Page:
A significant family member drinks and has not only destroyed their life but others. I studied this system with the belief that I could know more and do more. The more I studied and attended meetings with this individual and interviewed the people involved the more insight I got. I attended AA, NarcoticAnonymous, Love and Sex, SexAddictsAnonymous, Alanon, and every other anonymous I could. I attended SMART recovery and even spoke to interventionists, psycholigists, and psychiatrists. I am a physician so I took it upon myself to study this as I would anything else. This is how I came to know so much.

  1. AA encourages people to seek a God of their understanding. The problem I found was that the God of AA is one way, no Trinity, and too often I saw what were called “Recovering Catholics” and most of these meetings were at Churches, mostly Protestant churches.

  2. Although not explicitly stated, any reference to Christianity or Jesus, even in sharing one’s own experiences is discouraged in meetings because we don’t want to “scare off” newcomers who might be hostile to the idea of religion. How is this compatible with sharing the Gospel? I too often saw Protestants ignore this and use their turn to share and preach. Most of the inculcation into some sort of Church function came after the meetings.

  3. AA’s sexual ethics are at odds with the Catholic Church… AA has no ethics. You know about 13th stepping and the meetings that men go to in order to seek out the women that are at their weakest. How often I heard poor, dysfunctional women talking about some man that they had taken up with and how that man had been such a model of recovery living together only to see both of them go down the tubes. I saw men sponsoring women and you know that is not ethical.

  4. AA does encourage spiritual reflection, examinations of conscience, and confessing sins, but none of this is done with trained, experienced, Christian individuals - only to other AA members, who’s qualifications and trustworthiness is, in my mind, quite suspect. I muse at the notion of anonymous. Everyone talks about everyone else and you never know who you are talking to and what level of respect they have for what you say. I often heard backbiting, gossiping and story telling. I would say…he/she is a nice person and hear “oh you don’t know they drink on the job, and they killed someone, and they beat so and so and on and on…” garbage.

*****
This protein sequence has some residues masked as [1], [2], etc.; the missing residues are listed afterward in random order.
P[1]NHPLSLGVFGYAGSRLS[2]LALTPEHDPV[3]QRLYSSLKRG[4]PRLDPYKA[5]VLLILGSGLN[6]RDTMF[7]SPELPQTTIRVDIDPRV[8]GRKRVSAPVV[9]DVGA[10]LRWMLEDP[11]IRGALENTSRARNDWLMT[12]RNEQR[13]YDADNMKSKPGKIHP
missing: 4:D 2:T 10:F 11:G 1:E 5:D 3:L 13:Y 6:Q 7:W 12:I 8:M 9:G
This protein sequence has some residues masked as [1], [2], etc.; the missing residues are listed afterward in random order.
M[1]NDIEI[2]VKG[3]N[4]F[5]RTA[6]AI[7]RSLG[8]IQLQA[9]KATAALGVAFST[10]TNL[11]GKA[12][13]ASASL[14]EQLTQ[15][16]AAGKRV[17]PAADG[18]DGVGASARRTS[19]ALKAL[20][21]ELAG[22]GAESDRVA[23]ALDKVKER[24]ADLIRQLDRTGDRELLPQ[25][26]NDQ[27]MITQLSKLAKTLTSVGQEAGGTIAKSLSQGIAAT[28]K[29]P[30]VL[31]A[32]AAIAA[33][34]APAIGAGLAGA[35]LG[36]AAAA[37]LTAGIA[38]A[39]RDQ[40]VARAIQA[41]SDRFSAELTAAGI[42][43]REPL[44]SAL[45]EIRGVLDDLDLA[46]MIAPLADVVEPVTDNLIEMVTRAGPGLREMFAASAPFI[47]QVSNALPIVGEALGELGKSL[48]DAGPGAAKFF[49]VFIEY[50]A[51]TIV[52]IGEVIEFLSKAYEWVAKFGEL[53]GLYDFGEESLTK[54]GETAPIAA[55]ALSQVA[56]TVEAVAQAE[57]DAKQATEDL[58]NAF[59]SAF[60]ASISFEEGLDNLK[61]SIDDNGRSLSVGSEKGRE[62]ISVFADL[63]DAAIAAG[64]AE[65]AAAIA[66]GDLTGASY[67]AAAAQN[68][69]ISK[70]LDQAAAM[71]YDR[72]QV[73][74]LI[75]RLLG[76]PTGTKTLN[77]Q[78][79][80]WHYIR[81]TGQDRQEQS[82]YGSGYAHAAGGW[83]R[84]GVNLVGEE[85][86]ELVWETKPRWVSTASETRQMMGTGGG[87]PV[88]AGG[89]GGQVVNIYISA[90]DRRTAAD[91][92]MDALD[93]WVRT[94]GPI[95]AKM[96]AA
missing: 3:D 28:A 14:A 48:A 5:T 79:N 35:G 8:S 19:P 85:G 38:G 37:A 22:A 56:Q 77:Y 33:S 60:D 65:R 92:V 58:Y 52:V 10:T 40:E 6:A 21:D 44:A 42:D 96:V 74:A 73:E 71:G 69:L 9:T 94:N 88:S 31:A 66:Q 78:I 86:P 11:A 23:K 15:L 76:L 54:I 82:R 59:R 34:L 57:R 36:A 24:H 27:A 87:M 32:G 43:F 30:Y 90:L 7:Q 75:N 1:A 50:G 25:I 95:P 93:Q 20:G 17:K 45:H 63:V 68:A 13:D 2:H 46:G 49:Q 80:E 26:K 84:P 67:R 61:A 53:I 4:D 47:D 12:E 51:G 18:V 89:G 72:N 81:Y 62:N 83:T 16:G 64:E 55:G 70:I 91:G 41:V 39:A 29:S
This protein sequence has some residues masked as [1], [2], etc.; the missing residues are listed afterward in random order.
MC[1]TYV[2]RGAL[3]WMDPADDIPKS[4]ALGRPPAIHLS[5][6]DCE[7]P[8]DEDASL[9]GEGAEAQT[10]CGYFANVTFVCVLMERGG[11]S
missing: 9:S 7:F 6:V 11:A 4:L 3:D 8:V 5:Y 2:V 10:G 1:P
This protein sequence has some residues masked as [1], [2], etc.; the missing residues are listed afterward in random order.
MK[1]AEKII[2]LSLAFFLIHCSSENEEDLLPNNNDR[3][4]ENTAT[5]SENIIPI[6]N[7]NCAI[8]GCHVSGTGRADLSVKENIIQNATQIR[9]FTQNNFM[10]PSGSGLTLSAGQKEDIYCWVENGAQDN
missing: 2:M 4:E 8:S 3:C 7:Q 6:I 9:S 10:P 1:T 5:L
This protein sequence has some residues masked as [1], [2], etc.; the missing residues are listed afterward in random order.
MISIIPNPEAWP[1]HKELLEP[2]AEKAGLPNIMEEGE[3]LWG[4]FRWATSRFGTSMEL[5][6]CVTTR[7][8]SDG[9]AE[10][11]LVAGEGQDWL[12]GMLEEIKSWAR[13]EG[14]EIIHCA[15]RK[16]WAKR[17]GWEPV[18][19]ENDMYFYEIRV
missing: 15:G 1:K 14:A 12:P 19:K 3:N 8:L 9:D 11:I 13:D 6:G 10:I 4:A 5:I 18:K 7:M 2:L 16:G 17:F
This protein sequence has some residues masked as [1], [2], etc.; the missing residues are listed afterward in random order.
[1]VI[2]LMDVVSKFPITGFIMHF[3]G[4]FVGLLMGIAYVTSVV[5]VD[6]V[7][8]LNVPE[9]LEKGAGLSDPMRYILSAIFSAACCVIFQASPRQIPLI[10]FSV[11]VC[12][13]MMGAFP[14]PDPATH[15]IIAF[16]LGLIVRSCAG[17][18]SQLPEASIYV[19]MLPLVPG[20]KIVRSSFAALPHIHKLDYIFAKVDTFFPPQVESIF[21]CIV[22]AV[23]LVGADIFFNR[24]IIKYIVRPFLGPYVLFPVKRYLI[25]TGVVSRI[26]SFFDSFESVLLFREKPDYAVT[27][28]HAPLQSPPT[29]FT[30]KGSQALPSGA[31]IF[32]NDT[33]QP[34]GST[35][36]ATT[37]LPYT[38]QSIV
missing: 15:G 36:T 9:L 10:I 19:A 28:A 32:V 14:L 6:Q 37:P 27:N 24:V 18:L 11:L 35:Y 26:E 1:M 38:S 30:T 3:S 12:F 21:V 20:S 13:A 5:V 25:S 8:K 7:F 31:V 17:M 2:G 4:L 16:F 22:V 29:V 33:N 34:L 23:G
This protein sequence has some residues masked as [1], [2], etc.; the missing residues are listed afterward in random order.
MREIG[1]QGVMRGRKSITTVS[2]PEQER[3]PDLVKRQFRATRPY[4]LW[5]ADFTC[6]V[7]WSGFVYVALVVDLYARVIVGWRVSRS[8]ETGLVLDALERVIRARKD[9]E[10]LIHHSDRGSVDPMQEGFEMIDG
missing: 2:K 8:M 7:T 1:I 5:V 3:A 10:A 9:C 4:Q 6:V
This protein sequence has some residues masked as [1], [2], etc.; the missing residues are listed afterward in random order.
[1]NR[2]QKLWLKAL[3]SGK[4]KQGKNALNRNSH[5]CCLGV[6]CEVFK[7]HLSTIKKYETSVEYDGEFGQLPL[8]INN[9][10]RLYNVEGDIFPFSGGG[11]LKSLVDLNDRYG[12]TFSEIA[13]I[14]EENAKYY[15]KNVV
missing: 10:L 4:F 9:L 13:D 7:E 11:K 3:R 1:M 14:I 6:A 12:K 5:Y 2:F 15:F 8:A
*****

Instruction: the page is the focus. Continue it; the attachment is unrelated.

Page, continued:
I just don’t feel comfortable teaching people what to me seems like outright heresy.

I often thought to myself that in order to accept this “program” hook line and sinker then you have to teach it. If you find anything in it that you doubt then how can you teach it and for me all the weaknesses and difficulties I discovered were tantamount to no wonder people fail…too often people make it to the 12th step and then trying to explain it and teach it, there is not much belief in what is taught…

I would hear people that were involved in many different “programs”, failing in one and giving advice in another…what a farce…I often heard the Sponsors say…if someone calls you and they have a problem…tell them to go to a meeting or tell them to go to 30 and call you back and laugh…or tell them to read Chapter whatever and meditate and call you back…that will hold them…